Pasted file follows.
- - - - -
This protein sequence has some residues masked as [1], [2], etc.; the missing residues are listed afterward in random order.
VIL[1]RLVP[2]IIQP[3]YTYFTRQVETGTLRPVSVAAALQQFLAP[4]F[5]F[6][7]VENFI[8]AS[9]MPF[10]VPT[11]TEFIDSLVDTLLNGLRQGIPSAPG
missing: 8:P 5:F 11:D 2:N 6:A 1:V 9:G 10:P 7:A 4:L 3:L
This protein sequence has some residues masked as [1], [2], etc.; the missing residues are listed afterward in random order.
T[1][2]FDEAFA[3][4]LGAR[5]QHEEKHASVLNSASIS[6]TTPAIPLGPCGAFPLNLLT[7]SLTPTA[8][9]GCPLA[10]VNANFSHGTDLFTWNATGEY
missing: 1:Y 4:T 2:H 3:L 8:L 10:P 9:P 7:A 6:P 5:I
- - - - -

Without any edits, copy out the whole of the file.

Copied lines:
This protein sequence has some residues masked as [1], [2], etc.; the missing residues are listed afterward in random order.
VIL[1]RLVP[2]IIQP[3]YTYFTRQVETGTLRPVSVAAALQQFLAP[4]F[5]F[6][7]VENFI[8]AS[9]MPF[10]VPT[11]TEFIDSLVDTLLNGLRQGIPSAPG
missing: 8:P 5:F 11:D 2:N 6:A 1:V 9:G 10:P 7:A 4:L 3:L
This protein sequence has some residues masked as [1], [2], etc.; the missing residues are listed afterward in random order.
T[1][2]FDEAFA[3][4]LGAR[5]QHEEKHASVLNSASIS[6]TTPAIPLGPCGAFPLNLLT[7]SLTPTA[8][9]GCPLA[10]VNANFSHGTDLFTWNATGEY
missing: 1:Y 4:T 2:H 3:L 8:L 10:P 9:P 7:A 6:P 5:I